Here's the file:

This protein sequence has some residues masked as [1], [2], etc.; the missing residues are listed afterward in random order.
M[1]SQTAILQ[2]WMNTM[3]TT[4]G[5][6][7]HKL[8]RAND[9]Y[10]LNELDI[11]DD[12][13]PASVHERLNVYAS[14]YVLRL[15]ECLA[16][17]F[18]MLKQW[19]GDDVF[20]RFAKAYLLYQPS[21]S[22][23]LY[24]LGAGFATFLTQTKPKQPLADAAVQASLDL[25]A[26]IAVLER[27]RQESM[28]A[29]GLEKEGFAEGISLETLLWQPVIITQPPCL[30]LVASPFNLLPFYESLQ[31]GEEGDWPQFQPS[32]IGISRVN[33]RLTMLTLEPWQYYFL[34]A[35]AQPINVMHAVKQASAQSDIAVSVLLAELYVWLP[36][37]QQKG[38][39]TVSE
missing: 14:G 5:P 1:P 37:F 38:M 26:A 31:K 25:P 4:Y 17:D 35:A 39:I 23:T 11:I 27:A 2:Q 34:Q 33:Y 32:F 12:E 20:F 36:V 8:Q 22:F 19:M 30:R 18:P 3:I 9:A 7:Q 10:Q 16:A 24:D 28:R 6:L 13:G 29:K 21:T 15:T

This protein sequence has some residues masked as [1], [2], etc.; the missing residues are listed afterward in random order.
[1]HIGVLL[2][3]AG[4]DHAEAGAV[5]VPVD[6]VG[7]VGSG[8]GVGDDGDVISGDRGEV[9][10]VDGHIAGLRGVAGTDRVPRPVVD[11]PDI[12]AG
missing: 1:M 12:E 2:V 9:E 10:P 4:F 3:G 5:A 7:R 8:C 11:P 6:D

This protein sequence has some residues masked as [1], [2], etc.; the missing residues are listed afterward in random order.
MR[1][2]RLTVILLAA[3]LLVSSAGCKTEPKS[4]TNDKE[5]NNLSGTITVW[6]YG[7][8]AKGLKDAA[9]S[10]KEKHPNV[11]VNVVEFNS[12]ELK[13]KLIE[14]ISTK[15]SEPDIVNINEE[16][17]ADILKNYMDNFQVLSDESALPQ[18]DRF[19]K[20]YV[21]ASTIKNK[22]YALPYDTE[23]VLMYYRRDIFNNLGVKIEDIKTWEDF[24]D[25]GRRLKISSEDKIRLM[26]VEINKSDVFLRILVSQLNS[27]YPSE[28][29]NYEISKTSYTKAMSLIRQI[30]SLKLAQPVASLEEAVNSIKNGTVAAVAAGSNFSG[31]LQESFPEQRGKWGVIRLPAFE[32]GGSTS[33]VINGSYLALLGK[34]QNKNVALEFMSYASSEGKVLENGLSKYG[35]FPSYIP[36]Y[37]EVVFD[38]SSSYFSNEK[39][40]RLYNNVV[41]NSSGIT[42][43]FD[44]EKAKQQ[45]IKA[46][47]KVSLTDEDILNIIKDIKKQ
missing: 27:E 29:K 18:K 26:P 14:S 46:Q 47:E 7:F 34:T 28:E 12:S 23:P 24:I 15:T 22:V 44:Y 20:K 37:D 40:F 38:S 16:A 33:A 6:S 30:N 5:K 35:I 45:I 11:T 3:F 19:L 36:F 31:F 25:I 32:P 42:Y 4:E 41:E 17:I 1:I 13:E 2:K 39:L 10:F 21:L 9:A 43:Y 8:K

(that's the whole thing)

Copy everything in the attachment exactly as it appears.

This protein sequence has some residues masked as [1], [2], etc.; the missing residues are listed afterward in random order.
M[1]SQTAILQ[2]WMNTM[3]TT[4]G[5][6][7]HKL[8]RAND[9]Y[10]LNELDI[11]DD[12][13]PASVHERLNVYAS[14]YVLRL[15]ECLA[16][17]F[18]MLKQW[19]GDDVF[20]RFAKAYLLYQPS[21]S[22][23]LY[24]LGAGFATFLTQTKPKQPLADAAVQASLDL[25]A[26]IAVLER[27]RQESM[28]A[29]GLEKEGFAEGISLETLLWQPVIITQPPCL[30]LVASPFNLLPFYESLQ[31]GEEGDWPQFQPS[32]IGISRVN[33]RLTMLTLEPWQYYFL[34]A[35]AQPINVMHAVKQASAQSDIAVSVLLAELYVWLP[36][37]QQKG[38][39]TVSE
missing: 14:G 5:P 1:P 37:F 38:M 26:A 31:K 25:P 4:Y 17:D 35:A 39:I 23:T 11:I 27:A 2:Q 34:Q 33:Y 32:F 12:E 20:F 36:V 8:Q 22:F 19:M 30:R 18:P 3:I 9:A 7:Q 10:Q 16:A 24:D 28:R 6:L 13:G 29:K 21:T 15:T

This protein sequence has some residues masked as [1], [2], etc.; the missing residues are listed afterward in random order.
[1]HIGVLL[2][3]AG[4]DHAEAGAV[5]VPVD[6]VG[7]VGSG[8]GVGDDGDVISGDRGEV[9][10]VDGHIAGLRGVAGTDRVPRPVVD[11]PDI[12]AG
missing: 1:M 12:E 2:V 9:E 10:P 4:F 3:G 5:A 7:R 8:C 11:P 6:D

This protein sequence has some residues masked as [1], [2], etc.; the missing residues are listed afterward in random order.
MR[1][2]RLTVILLAA[3]LLVSSAGCKTEPKS[4]TNDKE[5]NNLSGTITVW[6]YG[7][8]AKGLKDAA[9]S[10]KEKHPNV[11]VNVVEFNS[12]ELK[13]KLIE[14]ISTK[15]SEPDIVNINEE[16][17]ADILKNYMDNFQVLSDESALPQ[18]DRF[19]K[20]YV[21]ASTIKNK[22]YALPYDTE[23]VLMYYRRDIFNNLGVKIEDIKTWEDF[24]D[25]GRRLKISSEDKIRLM[26]VEINKSDVFLRILVSQLNS[27]YPSE[28][29]NYEISKTSYTKAMSLIRQI[30]SLKLAQPVASLEEAVNSIKNGTVAAVAAGSNFSG[31]LQESFPEQRGKWGVIRLPAFE[32]GGSTS[33]VINGSYLALLGK[34]QNKNVALEFMSYASSEGKVLENGLSKYG[35]FPSYIP[36]Y[37]EVVFD[38]SSSYFSNEK[39][40]RLYNNVV[41]NSSGIT[42][43]FD[44]EKAKQQ[45]IKA[46][47]KVSLTDEDILNIIKDIKKQ
missing: 27:E 29:K 18:K 26:P 14:S 46:Q 47:E 7:F 34:T 28:E 12:S 23:P 24:I 15:T 22:V 44:Y 20:K 37:D 40:F 38:S 16:A 33:A 6:S 30:N 5:K 35:I 45:I 11:T 3:F 19:L 36:F 31:F 25:I 32:P 42:Y 4:E 41:E 17:I 1:I 13:E 2:K 39:L 10:F 21:L 9:A 43:Y 8:K